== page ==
Data was expressed as the mean ± standard deviation (SD) of at least three independent experiments. All statistical analysis were performed with SPSS 19.0. Group comparisons were conducted using Student’s t test or One-way ANOVA. The difference was considered statistically significant at P < 0.05.
4.1. Res reverts physical and biochemical alterations in the serum inducible by STZ
As compared to the control group, there was a significant increase in body weights, 24 h urine protein (PRO), and serum BUN and creatinine in animals that received STZ (Figure 1A-C). While STZ induced DN was associated with higher serum levels of TC, TG, LDL-Chol and lower levels of HDL-Chol, treatment with Res prevented such changes (Figure 1D-G).
4.2. Res reverts alterations in kidney inducible by STZ
As compared to the control group, there was a significant increase in kidney in animals that received STZ. However, treatment with Res, in a dose dependent manner, inhibited a such change (Figure 2A). Consistent with increase in kidney weight, histologically, sections of the kidneys of STZ treated animals revealed evidence of edema, necrosis and apoptosis, inflammatory infiltrate, glomerular sclerosis, increased mesangial matrix and fibrosis, and thickening of the basement membranes. These pathologic features including apoptosis all subsided, in a dose-dependent manner, by the treatment with Res (Figure 2B-C).
The PPARs (PPARα, PPARβ, and PPARγ) are involved in the transport of TG in the blood, uptake of cellular fatty acid and oxidation of mitochondrial beta (12). PPARα plays an important role in regulating the oxidation of mitochondrial and peroxisomal fatty acid, including modulation of downstream targets, such as CPT-1 (13). SREBP-1c is a transcription factor that activates many genes involved in lipid synthesis and deposition (14). ACS is an enzyme involved in the metabolism of acetic acid. The expression of several key genes including lipogenic related proteins (SREBP-1c, ACS) was increased and expression of lipidolysis related proteins (PPARα, CPT-1) was diminished in the kidneys of STZ treated animals (Figure 2D-E). Res, a dose-dependent manner decreased the extent of such changes (Figure 2D-E).
4.3. Res reverts alterations in kidney inducible by STZ by inhibiting autophagy
Among members of mTOR, mTORC1, by stimulating biosynthetic pathways, promotes cell growth, while it inhibits cellular catabolism through repression of the autophagic pathway (15). It was suggested that Ulk1 is primarily responsible for induction of autophagy since the single knockdown of Ulk1 is able to inhibit this process (15, 16). To this end, we examined the role of mTORC1, ULK1 and autophagy-related proteins (Beclin1, LC3I/II). Res treatment also significantly down-regulated the p-mTOR/mTOR and up-regulated the p-ULK1/ULK1 (Figure 3A-B). While STZ diminished the number of cells in the kidneys that were stained positive for autophagy-related proteins (Beclin1, LC3I/II) Res treatment significantly increased the number of these cells in the kidneys (Figure 3C).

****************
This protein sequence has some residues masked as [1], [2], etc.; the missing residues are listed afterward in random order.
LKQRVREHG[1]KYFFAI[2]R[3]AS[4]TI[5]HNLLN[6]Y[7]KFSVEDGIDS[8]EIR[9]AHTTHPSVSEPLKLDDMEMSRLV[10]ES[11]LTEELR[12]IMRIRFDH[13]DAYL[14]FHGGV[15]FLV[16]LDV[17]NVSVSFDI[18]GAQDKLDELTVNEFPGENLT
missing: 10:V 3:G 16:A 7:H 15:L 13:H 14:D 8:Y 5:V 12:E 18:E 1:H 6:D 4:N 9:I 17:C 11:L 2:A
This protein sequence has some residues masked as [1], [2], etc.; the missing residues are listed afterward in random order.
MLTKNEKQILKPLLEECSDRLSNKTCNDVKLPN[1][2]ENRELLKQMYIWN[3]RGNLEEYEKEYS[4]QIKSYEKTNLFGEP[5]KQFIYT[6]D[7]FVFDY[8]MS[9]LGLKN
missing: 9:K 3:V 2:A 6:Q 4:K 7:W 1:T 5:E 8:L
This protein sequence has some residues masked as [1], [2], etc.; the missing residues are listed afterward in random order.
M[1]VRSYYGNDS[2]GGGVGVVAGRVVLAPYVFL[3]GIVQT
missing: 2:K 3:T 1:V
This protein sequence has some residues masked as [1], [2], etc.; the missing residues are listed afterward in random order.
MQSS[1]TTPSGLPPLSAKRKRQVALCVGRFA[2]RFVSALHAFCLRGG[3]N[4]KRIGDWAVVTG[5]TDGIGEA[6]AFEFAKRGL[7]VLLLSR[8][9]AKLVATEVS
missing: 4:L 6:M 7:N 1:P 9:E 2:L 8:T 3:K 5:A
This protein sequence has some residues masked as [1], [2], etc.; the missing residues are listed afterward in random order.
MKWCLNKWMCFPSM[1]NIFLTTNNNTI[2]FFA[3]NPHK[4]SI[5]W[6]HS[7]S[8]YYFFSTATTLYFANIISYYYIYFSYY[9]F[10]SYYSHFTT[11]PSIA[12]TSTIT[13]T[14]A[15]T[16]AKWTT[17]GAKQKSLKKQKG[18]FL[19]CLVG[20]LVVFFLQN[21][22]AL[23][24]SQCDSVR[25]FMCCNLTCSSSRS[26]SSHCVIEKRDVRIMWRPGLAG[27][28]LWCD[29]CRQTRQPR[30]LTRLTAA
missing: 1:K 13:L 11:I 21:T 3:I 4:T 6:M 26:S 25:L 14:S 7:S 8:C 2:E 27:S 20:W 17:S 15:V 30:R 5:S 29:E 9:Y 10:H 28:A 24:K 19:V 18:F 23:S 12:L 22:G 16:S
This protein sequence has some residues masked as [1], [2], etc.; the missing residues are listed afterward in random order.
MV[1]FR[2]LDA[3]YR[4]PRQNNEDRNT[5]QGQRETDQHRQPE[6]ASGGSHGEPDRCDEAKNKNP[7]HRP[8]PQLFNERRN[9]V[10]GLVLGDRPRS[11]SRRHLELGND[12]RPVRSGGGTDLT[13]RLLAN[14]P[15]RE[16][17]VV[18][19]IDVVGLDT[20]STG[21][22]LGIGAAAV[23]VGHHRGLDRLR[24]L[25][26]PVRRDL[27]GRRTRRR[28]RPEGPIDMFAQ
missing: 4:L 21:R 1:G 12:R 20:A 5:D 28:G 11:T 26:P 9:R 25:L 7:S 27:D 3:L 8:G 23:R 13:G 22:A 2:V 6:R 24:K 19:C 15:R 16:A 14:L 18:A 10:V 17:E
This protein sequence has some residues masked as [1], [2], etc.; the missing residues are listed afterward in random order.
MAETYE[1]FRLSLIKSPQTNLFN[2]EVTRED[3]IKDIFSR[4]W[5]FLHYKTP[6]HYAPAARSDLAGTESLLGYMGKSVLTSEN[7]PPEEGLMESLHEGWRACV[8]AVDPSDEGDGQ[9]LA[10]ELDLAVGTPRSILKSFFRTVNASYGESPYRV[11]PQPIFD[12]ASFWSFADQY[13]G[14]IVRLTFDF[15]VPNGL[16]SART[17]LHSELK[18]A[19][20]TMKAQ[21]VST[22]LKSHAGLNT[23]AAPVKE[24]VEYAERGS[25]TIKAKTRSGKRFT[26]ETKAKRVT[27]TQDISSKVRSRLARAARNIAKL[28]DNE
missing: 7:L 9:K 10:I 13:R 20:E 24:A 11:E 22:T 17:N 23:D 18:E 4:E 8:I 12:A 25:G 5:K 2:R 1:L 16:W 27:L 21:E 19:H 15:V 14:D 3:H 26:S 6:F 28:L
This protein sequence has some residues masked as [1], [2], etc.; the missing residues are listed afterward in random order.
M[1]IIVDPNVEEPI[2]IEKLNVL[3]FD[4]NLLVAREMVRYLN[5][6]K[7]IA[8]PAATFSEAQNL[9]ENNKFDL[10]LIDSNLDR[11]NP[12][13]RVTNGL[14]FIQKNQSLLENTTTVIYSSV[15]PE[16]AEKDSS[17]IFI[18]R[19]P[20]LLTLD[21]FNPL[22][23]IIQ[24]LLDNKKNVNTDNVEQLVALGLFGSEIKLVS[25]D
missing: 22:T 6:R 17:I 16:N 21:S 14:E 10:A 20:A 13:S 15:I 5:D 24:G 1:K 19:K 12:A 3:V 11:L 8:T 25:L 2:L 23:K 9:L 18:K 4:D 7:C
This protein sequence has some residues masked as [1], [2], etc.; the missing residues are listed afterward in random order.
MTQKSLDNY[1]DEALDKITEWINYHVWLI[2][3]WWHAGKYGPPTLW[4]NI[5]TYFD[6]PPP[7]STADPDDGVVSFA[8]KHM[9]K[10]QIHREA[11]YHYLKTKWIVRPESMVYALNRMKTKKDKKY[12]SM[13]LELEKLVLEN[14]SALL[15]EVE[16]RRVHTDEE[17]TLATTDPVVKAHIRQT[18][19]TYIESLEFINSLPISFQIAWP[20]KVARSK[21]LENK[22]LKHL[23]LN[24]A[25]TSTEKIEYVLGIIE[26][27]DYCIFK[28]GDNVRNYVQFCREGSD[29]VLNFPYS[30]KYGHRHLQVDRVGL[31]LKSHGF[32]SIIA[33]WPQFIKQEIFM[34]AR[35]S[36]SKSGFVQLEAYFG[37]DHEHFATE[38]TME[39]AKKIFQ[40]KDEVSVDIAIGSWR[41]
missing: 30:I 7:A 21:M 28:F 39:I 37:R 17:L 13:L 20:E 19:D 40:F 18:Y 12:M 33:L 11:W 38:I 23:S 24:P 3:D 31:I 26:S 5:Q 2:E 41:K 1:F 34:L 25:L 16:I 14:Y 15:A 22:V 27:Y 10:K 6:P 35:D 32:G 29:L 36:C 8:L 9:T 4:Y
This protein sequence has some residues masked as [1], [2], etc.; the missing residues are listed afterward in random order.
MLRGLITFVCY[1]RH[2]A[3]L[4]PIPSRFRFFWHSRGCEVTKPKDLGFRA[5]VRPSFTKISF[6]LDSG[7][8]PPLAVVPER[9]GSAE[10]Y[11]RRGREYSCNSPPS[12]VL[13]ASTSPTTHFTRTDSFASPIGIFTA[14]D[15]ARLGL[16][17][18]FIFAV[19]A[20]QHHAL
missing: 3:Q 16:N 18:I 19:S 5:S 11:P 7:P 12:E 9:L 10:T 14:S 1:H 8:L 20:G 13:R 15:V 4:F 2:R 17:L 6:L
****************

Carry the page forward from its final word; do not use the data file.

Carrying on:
To examine whether Res directly impacts DN through regulating autophagy, we used 3-Methyladenine (3-MA) which inhibits autophagy by the inhibition of phosphatidylinositol 3-kinases (PI3K) (17). The effect of STZ on the protein levels of Beclin1 and LC3II/I was reduced in the kidneys of the animals that were treated with 10 mg/kg 3-MA (Figure 3D). 3-MA (10 mg/kg) also reduced serum levels of creatinine, CPT-1, a downstream target of PPARα, and HDL-Chol while it increased the serum levels of lipogenic related protein in STZ treated animals (Figure 3E-G). Treatment of animals that received STZ and 3-MA was counteracted with Res (20 mg/kg) (Figure 3E-G). Res treatment (20 mg/kg) also reduced mTOR phosphorylation as compared to those that were treated with STZ and 3-MA, while it increased the phosphorylation level of ULK1 (Figure 3H).
Diabetes is a major cause of chronic kidney nephropathy (DN). STZ induces diabetes and we used this model to induce DN changes in the kidneys in rats. STZ induced DN is characterized by the enlargement of kidneys, proteinuria manifested by increase in 24 h urinary albumin excretion, and in increases in blood urea nitrogen (BUN) and serum creatinine (Scr) (18-20). STZ induced DN also leads to mTOR/ULK1-mediated autophagy and apoptosis in the kidneys and significantly reduces STZ induced lipid deposition in nephrons (21). In the present study, we demonstrated that Res treatment significantly improved the systemic effects of STZ induced DN, and reduces its impact on the weight, structural changes including apoptosis and fibrosis. Res also improves the kidney function involved by DN as evidenced by reduced albuminuria and reducing the serum level of creatinine and BUN. Consistent with such results, others have shown that Res treatment relieved albuminuria and alleviated oxidative stress and inflammation in the kidneys of db/db mice (22, 23).
DN induced disturbances in lipid metabolism are manifested by changes in serum lipid levels and heavy lipid deposition in tissues such as kidney, and lipotoxicity (5, 24). The lipid metabolism is disturbed in kidneys involved by DN and deposition of lipid in such kidneys leads to lipotoxicity which is displayed by cell dysfunction and tissue injury (25-28). As shown here, Res reduced the serum levels of TC, TG and LDL-Chol in DN animal models, while it increased the serum level of HDL-Chol. These findings suggest that Res alleviates lipid dysregulation by increasing the level of lipidolysis related proteins (PPARα, CPT-1), and by decreasing the level of lipogenic related proteins (SREBP-1c, ACS) in DN.
To maintain homeostasis, by the process of autophagy, cells eliminate the long-lived proteins and damaged organelles (29). Here, we showed data that support that Res normalizes lipid metabolism in STZ-induced DN by inducing AMPK/mTOR-mediated autophagy (30, 31). Res treatment significantly down-regulated the p-mTOR/mTOR and up-regulated the p-ULK1/ULK1. While STZ diminished the number of cells in the kidneys that were stained positive for autophagy-related proteins (Beclin1, LC3I/II), Res increased the expression of Beclin1, and also increased the ratio of LC3II/LC3I. Res alleviates STZ-induced DN by ameliorating lipid metabolism, inhibiting apoptosis and inducing autophagy in DN. Consistent with such results, others have shown that Res also improves the DN by increasing miRNA-18a-5p mediated autophagy (23). Together, these findings show the potential of Res in prevention of diabetic nephropathy and in its treatment.
Huiping Zhu, Sen Zhong contributed equally to this work and should be considered co-first authors. This research did not receive any specific grant from funding agencies in the public, commercial, or not-for-profit sectors.